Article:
Let's consider a SmartView template for the sample application Demo-Basic. The template pulls data for all accounts by periods for all products & all markets. The formatting includes few conditions and relative icons to give template some cosmetic look and feel. We can make sure conditional formatting is retained by enabling excel formatting from SmartView options. To automate refreshing of such templates, SmartView uses functions which can be embedded within excel macros.
Navigate to Developer tab in Excel and open Visual Basic to open VBA editor.
The left pane of editor shows the project which consists of sheets and modules. Sheets refer to the tabs in workbook and modules store code. The modules are files with extension .bas, usually function library or custom code.
Before using the SmartView functions we need to import the library of SmartView functions under modules. Right click on Modules -> Import and navigate to smartview.bas. This file is located under SmartView\Bin folder, usually C:\Oracle\Middleware\SmartView\Bin. This gets imported as SmartViewVBA.
We need to add a new module where we will use these SmartView function as excel macros. Right click on Modules -> Insert -> Module and name it anything. We named it Module5.
The code to retrieve sheet is shown below
The code first checks existence of connection with name "MyConn". We can name it anything, more appropriately application-dbname
In case the connection does not exist, it creates a connection
Login to Essbase using the parameters passed
Retrieve sheet and logout. We can all multiple sheets to retrieve
In order to schedule it, we create a VBScript file which makes call to the subroutine "RetrieveSheets" and refresh sheet(s).
We can also add some VBScript code to email the spreadsheet to users (code not included here). You can download these files here. Attachments:
Run_SmartView.vbs.txt: Remove the .txt extension (I added it to avoid being blocked by server).
This is a vbscript file which makes call to the Excel sheet and executes the Macro embedded in it. You are required to update the path of Excel spreadsheet, username, password, appname & dbname in this file. This username, password, appname and dbname will be passed on to the Excel macro when it is called. Double clicking this file or calling it from cmd will run it. Right click -> Edit to edit file
SmartView_Retrieve.xlsm: Macro enabled spreadsheet. Please make sure you have macros enabled to run and view code.
Disclaimer: The steps mentioned in this post are a workaround and in no scenario intend to replace standard steps of migration published in Oracle documentation. Please take necessary backup before following these steps. These steps may help to import artifacts when we do not have configured environment from 11.1.1 release to follow upgrade path. I wanted to setup a Hyperion Planning 220.127.116.11 environment to try out new features under this release and thought of creating an application from the extract files of one of my app which I had used long back for training and proof of concept. I created a new Planning app shell similar to the app I was about to import. Since 18.104.22.168 LCM offers ability to upload the LCM extract from shared services console in to File System directory (import_export by default), I followed these steps to upload the LCM extract.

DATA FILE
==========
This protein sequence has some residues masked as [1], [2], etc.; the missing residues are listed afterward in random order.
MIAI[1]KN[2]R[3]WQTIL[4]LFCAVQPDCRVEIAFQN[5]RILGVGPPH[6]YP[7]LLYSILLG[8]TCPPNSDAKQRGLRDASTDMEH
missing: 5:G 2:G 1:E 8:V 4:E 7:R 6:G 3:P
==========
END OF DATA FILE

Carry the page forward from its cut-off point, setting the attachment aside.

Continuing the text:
On trying to open the app under the File System, it did not display any of the artifacts in the detail pane. Initially, I thought it could be some system error and restarted the services once. But that didn't help. On digging into the documentation, online forums and help from Nitesh, I realized that starting 11.1.2, LCM has undergone changes when it comes to importing and exporting of artifacts. Any artifact from 22.214.171.124 need to be first upgraded to 126.96.36.199 before migrating to 11.1.2. That is what was happening with this extract too. The SourceInfo.xml in the extract provide details about the LCM version used to create extract.
Few of the changes that can be easily identified:
The console no longer has the option to 'Define Migration' while importing or exporting artifacts
The LCM export in 11.1.2 stores the import and export definition XMLs.
The app extract which I used was from 188.8.131.52 and I don't have any configured setup from 184.108.40.206 release to upgrade them to 220.127.116.11 and re-export. The alternative is to make changes to make it ready for 18.104.22.168. Lets export the newly created app shell and compare the two extracts to find out how they differ. Lets name the LCM extract for the app shell as RETL_POC_APP.
The 22.214.171.124 extract have the import.xml along with info and resource directories which did not exist in old extract. This is because old version allowed us to create migration definition file
The listing.xml in 126.96.36.199 have a property "id" for folder tag which does not exist in the listing.xml from 188.8.131.52. But this field does not seems to have any unique value which may cause any problem during import. Lets ignore it as of now
There does not seem to be any major difference between the extracts. All I did is copied the Import.xml into the extract zip of 184.108.40.206 without changing any other xml, zip it and placed it back in the import_export directory. This time it worked !!!
Step 1: Select all artifacts and import
Selected all artifacts and started the import process. But it failed with errors while importing User Preferences.xml, Exchange Rates, Period, Planning Units and Security XMLs for groups and users.
Step 2: Deselect Standard Dimensions - Period & Year